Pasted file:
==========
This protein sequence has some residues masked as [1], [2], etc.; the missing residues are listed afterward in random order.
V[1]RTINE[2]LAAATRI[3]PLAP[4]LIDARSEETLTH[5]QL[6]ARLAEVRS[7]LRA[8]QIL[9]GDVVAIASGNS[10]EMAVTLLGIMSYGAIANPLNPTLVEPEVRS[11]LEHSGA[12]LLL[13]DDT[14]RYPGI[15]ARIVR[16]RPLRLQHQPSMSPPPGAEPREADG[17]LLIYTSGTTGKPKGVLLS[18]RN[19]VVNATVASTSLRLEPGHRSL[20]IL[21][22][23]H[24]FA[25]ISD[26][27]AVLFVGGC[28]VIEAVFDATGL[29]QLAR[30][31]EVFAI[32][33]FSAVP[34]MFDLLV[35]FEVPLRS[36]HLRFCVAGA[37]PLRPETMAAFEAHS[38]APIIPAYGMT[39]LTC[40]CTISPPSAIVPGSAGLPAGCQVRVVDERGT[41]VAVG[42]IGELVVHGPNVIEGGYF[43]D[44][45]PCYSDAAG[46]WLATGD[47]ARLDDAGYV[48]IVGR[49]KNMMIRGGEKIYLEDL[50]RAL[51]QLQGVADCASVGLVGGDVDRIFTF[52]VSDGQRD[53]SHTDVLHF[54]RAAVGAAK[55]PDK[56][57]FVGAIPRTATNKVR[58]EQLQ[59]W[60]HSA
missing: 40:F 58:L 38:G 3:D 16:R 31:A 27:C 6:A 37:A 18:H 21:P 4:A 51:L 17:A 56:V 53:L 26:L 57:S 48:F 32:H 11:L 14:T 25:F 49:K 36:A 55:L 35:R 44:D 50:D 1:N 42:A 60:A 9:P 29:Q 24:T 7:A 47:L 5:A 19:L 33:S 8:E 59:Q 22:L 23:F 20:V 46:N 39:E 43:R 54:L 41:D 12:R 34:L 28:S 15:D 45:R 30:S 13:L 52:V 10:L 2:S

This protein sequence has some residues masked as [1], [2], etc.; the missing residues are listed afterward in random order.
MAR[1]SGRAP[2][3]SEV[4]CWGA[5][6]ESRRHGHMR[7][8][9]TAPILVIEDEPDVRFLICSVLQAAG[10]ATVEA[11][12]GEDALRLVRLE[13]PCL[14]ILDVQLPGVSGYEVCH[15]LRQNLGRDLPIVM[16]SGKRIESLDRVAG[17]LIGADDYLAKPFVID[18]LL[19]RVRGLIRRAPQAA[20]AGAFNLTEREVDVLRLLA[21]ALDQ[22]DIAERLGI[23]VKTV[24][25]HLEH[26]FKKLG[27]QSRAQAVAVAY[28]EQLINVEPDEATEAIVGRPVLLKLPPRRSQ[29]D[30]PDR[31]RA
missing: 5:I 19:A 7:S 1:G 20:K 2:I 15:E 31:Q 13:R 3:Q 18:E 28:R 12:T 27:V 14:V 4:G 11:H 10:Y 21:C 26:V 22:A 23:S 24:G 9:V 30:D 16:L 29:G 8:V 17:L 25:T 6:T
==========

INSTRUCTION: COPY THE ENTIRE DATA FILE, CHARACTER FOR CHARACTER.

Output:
This protein sequence has some residues masked as [1], [2], etc.; the missing residues are listed afterward in random order.
V[1]RTINE[2]LAAATRI[3]PLAP[4]LIDARSEETLTH[5]QL[6]ARLAEVRS[7]LRA[8]QIL[9]GDVVAIASGNS[10]EMAVTLLGIMSYGAIANPLNPTLVEPEVRS[11]LEHSGA[12]LLL[13]DDT[14]RYPGI[15]ARIVR[16]RPLRLQHQPSMSPPPGAEPREADG[17]LLIYTSGTTGKPKGVLLS[18]RN[19]VVNATVASTSLRLEPGHRSL[20]IL[21][22][23]H[24]FA[25]ISD[26][27]AVLFVGGC[28]VIEAVFDATGL[29]QLAR[30][31]EVFAI[32][33]FSAVP[34]MFDLLV[35]FEVPLRS[36]HLRFCVAGA[37]PLRPETMAAFEAHS[38]APIIPAYGMT[39]LTC[40]CTISPPSAIVPGSAGLPAGCQVRVVDERGT[41]VAVG[42]IGELVVHGPNVIEGGYF[43]D[44][45]PCYSDAAG[46]WLATGD[47]ARLDDAGYV[48]IVGR[49]KNMMIRGGEKIYLEDL[50]RAL[51]QLQGVADCASVGLVGGDVDRIFTF[52]VSDGQRD[53]SHTDVLHF[54]RAAVGAAK[55]PDK[56][57]FVGAIPRTATNKVR[58]EQLQ[59]W[60]HSA
missing: 40:F 58:L 38:G 3:D 16:R 31:A 27:C 6:A 37:A 18:H 21:P 4:A 51:L 17:A 56:V 53:L 26:L 57:S 48:F 32:H 11:L 14:T 25:F 49:K 36:A 55:L 35:R 44:D 50:D 1:N 42:A 60:A 9:P 29:Q 24:T 7:A 47:L 5:A 19:L 33:S 8:E 59:Q 22:L 23:F 20:V 46:N 39:E 43:R 54:L 41:D 12:R 34:L 28:S 15:D 45:R 30:S 13:L 52:V 10:L 2:S

This protein sequence has some residues masked as [1], [2], etc.; the missing residues are listed afterward in random order.
MAR[1]SGRAP[2][3]SEV[4]CWGA[5][6]ESRRHGHMR[7][8][9]TAPILVIEDEPDVRFLICSVLQAAG[10]ATVEA[11][12]GEDALRLVRLE[13]PCL[14]ILDVQLPGVSGYEVCH[15]LRQNLGRDLPIVM[16]SGKRIESLDRVAG[17]LIGADDYLAKPFVID[18]LL[19]RVRGLIRRAPQAA[20]AGAFNLTEREVDVLRLLA[21]ALDQ[22]DIAERLGI[23]VKTV[24][25]HLEH[26]FKKLG[27]QSRAQAVAVAY[28]EQLINVEPDEATEAIVGRPVLLKLPPRRSQ[29]D[30]PDR[31]RA
missing: 5:I 19:A 7:S 1:G 20:K 2:I 15:E 31:Q 13:R 3:Q 18:E 28:R 12:T 27:V 14:V 4:G 11:H 10:Y 21:C 26:V 22:A 23:S 24:G 9:V 30:D 16:L 29:G 8:V 17:L 25:T 6:T